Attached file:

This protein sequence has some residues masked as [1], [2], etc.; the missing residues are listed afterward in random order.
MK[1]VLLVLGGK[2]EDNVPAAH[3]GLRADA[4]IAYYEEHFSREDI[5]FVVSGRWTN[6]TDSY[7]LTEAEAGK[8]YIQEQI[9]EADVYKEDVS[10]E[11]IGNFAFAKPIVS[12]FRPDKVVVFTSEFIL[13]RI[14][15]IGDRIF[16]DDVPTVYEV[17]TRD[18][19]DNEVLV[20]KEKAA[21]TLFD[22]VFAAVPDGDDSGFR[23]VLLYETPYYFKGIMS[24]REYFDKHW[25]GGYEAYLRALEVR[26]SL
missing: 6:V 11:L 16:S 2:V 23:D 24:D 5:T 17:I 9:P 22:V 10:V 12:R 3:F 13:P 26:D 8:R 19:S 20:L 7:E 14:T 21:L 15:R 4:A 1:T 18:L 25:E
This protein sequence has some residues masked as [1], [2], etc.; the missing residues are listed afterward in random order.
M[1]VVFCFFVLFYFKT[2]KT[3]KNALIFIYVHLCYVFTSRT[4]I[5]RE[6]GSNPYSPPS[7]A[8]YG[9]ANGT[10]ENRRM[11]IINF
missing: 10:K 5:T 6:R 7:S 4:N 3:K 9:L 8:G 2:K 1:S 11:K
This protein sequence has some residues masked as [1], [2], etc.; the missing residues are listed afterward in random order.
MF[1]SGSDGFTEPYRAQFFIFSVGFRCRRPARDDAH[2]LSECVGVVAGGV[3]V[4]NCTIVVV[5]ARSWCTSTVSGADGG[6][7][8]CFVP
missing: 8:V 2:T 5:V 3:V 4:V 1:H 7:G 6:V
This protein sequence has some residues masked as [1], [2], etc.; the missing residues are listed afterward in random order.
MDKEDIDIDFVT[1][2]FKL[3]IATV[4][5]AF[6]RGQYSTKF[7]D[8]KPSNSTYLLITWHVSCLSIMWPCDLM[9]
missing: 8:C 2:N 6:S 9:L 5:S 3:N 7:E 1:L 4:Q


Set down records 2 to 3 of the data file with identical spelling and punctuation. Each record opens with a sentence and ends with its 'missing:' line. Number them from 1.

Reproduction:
This protein sequence has some residues masked as [1], [2], etc.; the missing residues are listed afterward in random order.
M[1]VVFCFFVLFYFKT[2]KT[3]KNALIFIYVHLCYVFTSRT[4]I[5]RE[6]GSNPYSPPS[7]A[8]YG[9]ANGT[10]ENRRM[11]IINF
missing: 10:K 5:T 6:R 7:S 4:N 3:K 9:L 8:G 2:K 1:S 11:K
This protein sequence has some residues masked as [1], [2], etc.; the missing residues are listed afterward in random order.
MF[1]SGSDGFTEPYRAQFFIFSVGFRCRRPARDDAH[2]LSECVGVVAGGV[3]V[4]NCTIVVV[5]ARSWCTSTVSGADGG[6][7][8]CFVP
missing: 8:V 2:T 5:V 3:V 4:V 1:H 7:G 6:V